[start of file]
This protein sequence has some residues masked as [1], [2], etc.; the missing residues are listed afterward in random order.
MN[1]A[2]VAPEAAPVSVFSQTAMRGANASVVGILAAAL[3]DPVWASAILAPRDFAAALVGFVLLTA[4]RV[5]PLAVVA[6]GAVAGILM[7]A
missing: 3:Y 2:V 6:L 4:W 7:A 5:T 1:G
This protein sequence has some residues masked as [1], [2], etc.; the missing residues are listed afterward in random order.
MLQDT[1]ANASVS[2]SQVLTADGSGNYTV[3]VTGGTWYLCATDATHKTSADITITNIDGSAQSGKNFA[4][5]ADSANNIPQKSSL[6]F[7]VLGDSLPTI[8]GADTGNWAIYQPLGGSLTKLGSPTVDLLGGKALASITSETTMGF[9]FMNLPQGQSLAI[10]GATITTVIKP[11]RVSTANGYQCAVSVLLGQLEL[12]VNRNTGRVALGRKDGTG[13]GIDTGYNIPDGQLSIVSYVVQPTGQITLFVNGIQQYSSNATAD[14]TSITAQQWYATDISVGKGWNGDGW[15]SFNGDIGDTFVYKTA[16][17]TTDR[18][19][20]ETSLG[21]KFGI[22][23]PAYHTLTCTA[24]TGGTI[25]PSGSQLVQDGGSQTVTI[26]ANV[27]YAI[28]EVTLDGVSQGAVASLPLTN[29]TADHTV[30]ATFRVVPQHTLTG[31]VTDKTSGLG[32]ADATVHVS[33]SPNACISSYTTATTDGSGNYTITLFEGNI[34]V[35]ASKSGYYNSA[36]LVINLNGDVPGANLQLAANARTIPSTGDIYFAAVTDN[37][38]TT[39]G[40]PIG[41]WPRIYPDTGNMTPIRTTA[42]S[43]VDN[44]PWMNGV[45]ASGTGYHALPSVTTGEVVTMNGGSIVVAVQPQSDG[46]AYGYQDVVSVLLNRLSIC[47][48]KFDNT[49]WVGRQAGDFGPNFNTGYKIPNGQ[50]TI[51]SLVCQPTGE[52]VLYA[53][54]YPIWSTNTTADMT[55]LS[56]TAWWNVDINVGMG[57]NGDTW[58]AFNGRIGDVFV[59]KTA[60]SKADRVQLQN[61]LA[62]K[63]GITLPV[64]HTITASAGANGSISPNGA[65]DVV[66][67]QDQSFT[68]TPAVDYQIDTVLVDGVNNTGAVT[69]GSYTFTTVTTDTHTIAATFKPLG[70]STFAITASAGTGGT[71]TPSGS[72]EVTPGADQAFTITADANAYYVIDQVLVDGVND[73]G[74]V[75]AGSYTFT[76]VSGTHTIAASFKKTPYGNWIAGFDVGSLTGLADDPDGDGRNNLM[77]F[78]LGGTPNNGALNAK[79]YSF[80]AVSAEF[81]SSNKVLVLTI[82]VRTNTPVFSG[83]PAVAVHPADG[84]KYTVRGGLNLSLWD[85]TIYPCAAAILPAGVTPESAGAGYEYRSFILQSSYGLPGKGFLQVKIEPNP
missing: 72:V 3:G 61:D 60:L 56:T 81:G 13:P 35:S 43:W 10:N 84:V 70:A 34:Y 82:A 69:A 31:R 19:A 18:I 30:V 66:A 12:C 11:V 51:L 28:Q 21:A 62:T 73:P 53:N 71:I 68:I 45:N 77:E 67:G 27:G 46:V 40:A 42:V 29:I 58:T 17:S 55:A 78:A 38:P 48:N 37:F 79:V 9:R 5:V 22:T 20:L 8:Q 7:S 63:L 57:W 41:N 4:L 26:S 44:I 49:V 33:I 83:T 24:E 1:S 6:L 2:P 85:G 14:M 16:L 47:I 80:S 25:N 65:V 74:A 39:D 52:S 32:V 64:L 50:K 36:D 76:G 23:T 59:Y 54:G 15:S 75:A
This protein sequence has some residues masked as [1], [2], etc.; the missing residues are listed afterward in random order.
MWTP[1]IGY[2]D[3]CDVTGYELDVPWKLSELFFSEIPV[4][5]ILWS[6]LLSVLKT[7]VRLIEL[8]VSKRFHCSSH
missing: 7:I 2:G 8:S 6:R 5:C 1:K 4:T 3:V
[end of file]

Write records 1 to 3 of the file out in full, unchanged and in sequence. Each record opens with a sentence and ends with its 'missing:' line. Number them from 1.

This protein sequence has some residues masked as [1], [2], etc.; the missing residues are listed afterward in random order.
MN[1]A[2]VAPEAAPVSVFSQTAMRGANASVVGILAAAL[3]DPVWASAILAPRDFAAALVGFVLLTA[4]RV[5]PLAVVA[6]GAVAGILM[7]A
missing: 3:Y 2:V 6:L 4:W 7:A 5:T 1:G
This protein sequence has some residues masked as [1], [2], etc.; the missing residues are listed afterward in random order.
MLQDT[1]ANASVS[2]SQVLTADGSGNYTV[3]VTGGTWYLCATDATHKTSADITITNIDGSAQSGKNFA[4][5]ADSANNIPQKSSL[6]F[7]VLGDSLPTI[8]GADTGNWAIYQPLGGSLTKLGSPTVDLLGGKALASITSETTMGF[9]FMNLPQGQSLAI[10]GATITTVIKP[11]RVSTANGYQCAVSVLLGQLEL[12]VNRNTGRVALGRKDGTG[13]GIDTGYNIPDGQLSIVSYVVQPTGQITLFVNGIQQYSSNATAD[14]TSITAQQWYATDISVGKGWNGDGW[15]SFNGDIGDTFVYKTA[16][17]TTDR[18][19][20]ETSLG[21]KFGI[22][23]PAYHTLTCTA[24]TGGTI[25]PSGSQLVQDGGSQTVTI[26]ANV[27]YAI[28]EVTLDGVSQGAVASLPLTN[29]TADHTV[30]ATFRVVPQHTLTG[31]VTDKTSGLG[32]ADATVHVS[33]SPNACISSYTTATTDGSGNYTITLFEGNI[34]V[35]ASKSGYYNSA[36]LVINLNGDVPGANLQLAANARTIPSTGDIYFAAVTDN[37][38]TT[39]G[40]PIG[41]WPRIYPDTGNMTPIRTTA[42]S[43]VDN[44]PWMNGV[45]ASGTGYHALPSVTTGEVVTMNGGSIVVAVQPQSDG[46]AYGYQDVVSVLLNRLSIC[47][48]KFDNT[49]WVGRQAGDFGPNFNTGYKIPNGQ[50]TI[51]SLVCQPTGE[52]VLYA[53][54]YPIWSTNTTADMT[55]LS[56]TAWWNVDINVGMG[57]NGDTW[58]AFNGRIGDVFV[59]KTA[60]SKADRVQLQN[61]LA[62]K[63]GITLPV[64]HTITASAGANGSISPNGA[65]DVV[66][67]QDQSFT[68]TPAVDYQIDTVLVDGVNNTGAVT[69]GSYTFTTVTTDTHTIAATFKPLG[70]STFAITASAGTGGT[71]TPSGS[72]EVTPGADQAFTITADANAYYVIDQVLVDGVND[73]G[74]V[75]AGSYTFT[76]VSGTHTIAASFKKTPYGNWIAGFDVGSLTGLADDPDGDGRNNLM[77]F[78]LGGTPNNGALNAK[79]YSF[80]AVSAEF[81]SSNKVLVLTI[82]VRTNTPVFSG[83]PAVAVHPADG[84]KYTVRGGLNLSLWD[85]TIYPCAAAILPAGVTPESAGAGYEYRSFILQSSYGLPGKGFLQVKIEPNP
missing: 72:V 3:G 61:D 60:L 56:T 81:G 13:P 35:S 43:W 10:N 84:V 70:A 34:Y 82:A 69:A 31:R 19:A 18:I 30:V 66:A 12:C 11:V 51:L 28:Q 21:A 62:T 73:P 53:N 71:I 68:I 45:N 77:E 67:G 27:G 46:V 40:A 42:V 29:I 58:T 17:S 55:A 78:A 38:P 48:N 37:F 79:V 9:R 5:V 22:T 20:L 8:Q 7:S 63:L 57:W 41:N 4:L 26:S 44:I 49:V 33:I 83:T 24:E 1:S 6:L 2:P 85:G 14:M 16:L 47:I 80:S 25:N 65:V 74:A 39:D 52:S 32:V 64:L 50:K 36:D 76:G 23:T 59:Y 54:G 15:S 75:A
This protein sequence has some residues masked as [1], [2], etc.; the missing residues are listed afterward in random order.
MWTP[1]IGY[2]D[3]CDVTGYELDVPWKLSELFFSEIPV[4][5]ILWS[6]LLSVLKT[7]VRLIEL[8]VSKRFHCSSH
missing: 7:I 2:G 8:S 6:R 5:C 1:K 4:T 3:V